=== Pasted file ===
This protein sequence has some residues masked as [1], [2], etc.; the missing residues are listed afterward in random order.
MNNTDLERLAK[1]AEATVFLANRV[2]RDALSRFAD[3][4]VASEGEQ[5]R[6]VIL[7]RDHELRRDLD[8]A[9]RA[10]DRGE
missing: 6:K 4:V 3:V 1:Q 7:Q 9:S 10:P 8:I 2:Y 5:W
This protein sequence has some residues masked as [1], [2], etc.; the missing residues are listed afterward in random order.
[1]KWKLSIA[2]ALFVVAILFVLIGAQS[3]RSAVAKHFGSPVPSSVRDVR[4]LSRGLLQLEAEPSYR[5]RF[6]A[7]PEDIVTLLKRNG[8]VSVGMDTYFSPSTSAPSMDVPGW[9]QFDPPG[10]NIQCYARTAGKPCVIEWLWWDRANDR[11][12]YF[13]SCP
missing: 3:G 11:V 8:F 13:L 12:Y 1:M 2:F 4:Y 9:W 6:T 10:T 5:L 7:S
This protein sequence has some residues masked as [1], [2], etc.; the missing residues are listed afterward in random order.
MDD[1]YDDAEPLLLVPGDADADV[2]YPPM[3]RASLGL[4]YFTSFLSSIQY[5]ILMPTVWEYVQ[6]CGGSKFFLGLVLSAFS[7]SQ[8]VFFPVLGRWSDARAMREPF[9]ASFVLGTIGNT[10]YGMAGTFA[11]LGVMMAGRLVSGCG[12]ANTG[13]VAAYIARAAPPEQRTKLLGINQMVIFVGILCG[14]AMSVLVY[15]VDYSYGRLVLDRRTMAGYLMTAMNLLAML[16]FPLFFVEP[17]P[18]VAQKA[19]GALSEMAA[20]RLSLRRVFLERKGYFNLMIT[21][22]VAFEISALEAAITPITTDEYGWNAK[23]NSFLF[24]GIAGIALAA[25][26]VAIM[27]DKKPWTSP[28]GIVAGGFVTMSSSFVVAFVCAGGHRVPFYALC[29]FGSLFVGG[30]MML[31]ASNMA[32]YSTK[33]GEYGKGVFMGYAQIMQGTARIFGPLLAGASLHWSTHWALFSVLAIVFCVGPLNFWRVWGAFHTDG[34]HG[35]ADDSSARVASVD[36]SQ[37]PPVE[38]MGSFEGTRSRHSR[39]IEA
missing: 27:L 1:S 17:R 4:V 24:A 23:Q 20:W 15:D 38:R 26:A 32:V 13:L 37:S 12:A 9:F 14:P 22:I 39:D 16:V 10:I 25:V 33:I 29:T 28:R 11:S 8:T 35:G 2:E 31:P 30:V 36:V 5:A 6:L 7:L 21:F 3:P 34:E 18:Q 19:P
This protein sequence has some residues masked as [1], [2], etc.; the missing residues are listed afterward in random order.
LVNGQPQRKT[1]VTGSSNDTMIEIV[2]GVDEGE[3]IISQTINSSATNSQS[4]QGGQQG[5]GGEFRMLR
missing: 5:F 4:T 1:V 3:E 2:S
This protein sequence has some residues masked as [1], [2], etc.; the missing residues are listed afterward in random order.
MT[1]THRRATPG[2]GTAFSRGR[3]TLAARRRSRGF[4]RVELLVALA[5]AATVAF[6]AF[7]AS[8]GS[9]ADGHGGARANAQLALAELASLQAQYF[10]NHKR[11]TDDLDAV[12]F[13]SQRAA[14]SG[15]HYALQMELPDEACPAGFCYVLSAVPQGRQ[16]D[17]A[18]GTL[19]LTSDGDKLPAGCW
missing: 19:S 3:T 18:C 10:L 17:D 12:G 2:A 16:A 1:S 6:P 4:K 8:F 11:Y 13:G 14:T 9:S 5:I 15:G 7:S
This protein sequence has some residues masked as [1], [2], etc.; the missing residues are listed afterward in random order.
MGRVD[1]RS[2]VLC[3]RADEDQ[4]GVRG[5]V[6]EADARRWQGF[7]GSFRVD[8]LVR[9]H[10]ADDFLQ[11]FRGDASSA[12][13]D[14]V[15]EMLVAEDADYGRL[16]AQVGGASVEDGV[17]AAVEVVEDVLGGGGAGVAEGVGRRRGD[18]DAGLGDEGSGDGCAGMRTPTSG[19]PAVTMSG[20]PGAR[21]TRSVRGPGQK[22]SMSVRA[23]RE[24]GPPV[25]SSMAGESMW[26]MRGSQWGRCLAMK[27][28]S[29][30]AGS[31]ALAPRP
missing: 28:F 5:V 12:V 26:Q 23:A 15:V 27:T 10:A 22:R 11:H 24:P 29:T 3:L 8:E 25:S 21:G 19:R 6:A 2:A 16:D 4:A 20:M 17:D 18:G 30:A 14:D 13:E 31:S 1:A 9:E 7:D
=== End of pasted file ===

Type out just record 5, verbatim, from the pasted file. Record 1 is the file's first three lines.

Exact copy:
This protein sequence has some residues masked as [1], [2], etc.; the missing residues are listed afterward in random order.
MT[1]THRRATPG[2]GTAFSRGR[3]TLAARRRSRGF[4]RVELLVALA[5]AATVAF[6]AF[7]AS[8]GS[9]ADGHGGARANAQLALAELASLQAQYF[10]NHKR[11]TDDLDAV[12]F[13]SQRAA[14]SG[15]HYALQMELPDEACPAGFCYVLSAVPQGRQ[16]D[17]A[18]GTL[19]LTSDGDKLPAGCW
missing: 19:S 3:T 18:C 10:L 17:D 12:G 2:A 16:A 1:S 6:P 4:K 8:F 11:Y 13:G 14:T 9:S 5:I 15:G 7:S